In Figures 3 and 4 I have shown another form of refrigerating or cooling package in which the outer envelope or container 6 is formed of a plastic sheet, such as polyethylene, Vinyl or acetate in the same manner as previously described. Furthermore, this outer envelope is laminated with or coated with a metallic or nonmetallic reecting foil in the same manner as previously described and for the same purpose. Also a blotter sheet 7 is provided for the purpose of distributing the water or moisture within the envelope. It is to be understood that the envelopes 1 and 6 are entirely sealed so that neither moisture nor any of the chemicals therein can escape. The envelope or bag 6 is filled, or substantially filled, with one of the freezing mixtures, such as ammonium nitrate or ammonia chloride, as previously enumerated In this instance a single bag 8 is provided within the envelope 6 and is formed of a thin plastic material, either polyethylene, vinyl or acetate. The bag 8 is tightly iilled with water and then completely sealed so that the wateris retainedrtherein. The bag 8 is, furthermore, waterproof so that the water Will'not seep or lter through the walls. A pluripronged childs toy, called a jack 9, may be placed Within the envelope S so that the envelope can be broken or fractured Without tearing or breaking the outer envelope 6. Also if the walls of the bag S are sufliciently thin and if that bag is tightly filled with water, a blow or a twisting force will be sutiicient to shatter the bag 8 without injuring the outer envelope 6. The water, when released from the bag 8, will adrnix with the freezing mixture within the envelope 6, thus materially reducing the temperature of the container in which the package is placed, or reducing the temperature of adjacent articles which are in contact with the cooling package. i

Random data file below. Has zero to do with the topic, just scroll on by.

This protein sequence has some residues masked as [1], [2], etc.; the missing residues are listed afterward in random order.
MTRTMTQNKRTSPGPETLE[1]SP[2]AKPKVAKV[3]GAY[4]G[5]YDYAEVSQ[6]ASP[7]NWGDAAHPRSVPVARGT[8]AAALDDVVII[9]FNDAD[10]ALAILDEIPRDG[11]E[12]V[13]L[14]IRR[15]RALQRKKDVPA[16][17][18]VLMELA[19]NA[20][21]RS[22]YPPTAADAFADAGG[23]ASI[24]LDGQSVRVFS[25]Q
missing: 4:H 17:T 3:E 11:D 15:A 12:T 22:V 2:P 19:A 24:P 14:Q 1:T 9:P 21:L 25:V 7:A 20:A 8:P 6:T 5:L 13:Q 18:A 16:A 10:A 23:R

The method of forming a cooling or refrigerating package, therefore, consists of forming a sealed envelope of a material which is impervious to certain gases, such as ammonia, chlorine, etc. The Walls of this outer bag or envelope being laminated or coated with a metallic or reflecting foil. The outer bag or envelope contains a freezing mixture of any one of the types recited herein, or others; the freezing mixture either being loosely placed within the outer envelope or contained within another sealed envelope or package Within the outer envelope. Still another package or container within the outer envelope contains water or a hydrous chemical, that is, one which has a large percentage of water of crystallization; the envelope containing the water or the hydrous chemical being fracturable or breakable Without tearing or injuring the outer envelope. The container for the water, or the like, being ruptured or torn by the application of external force, such as pressure or twisting, thus releasing the water or the like and permitting its admixture with the freezing mixture.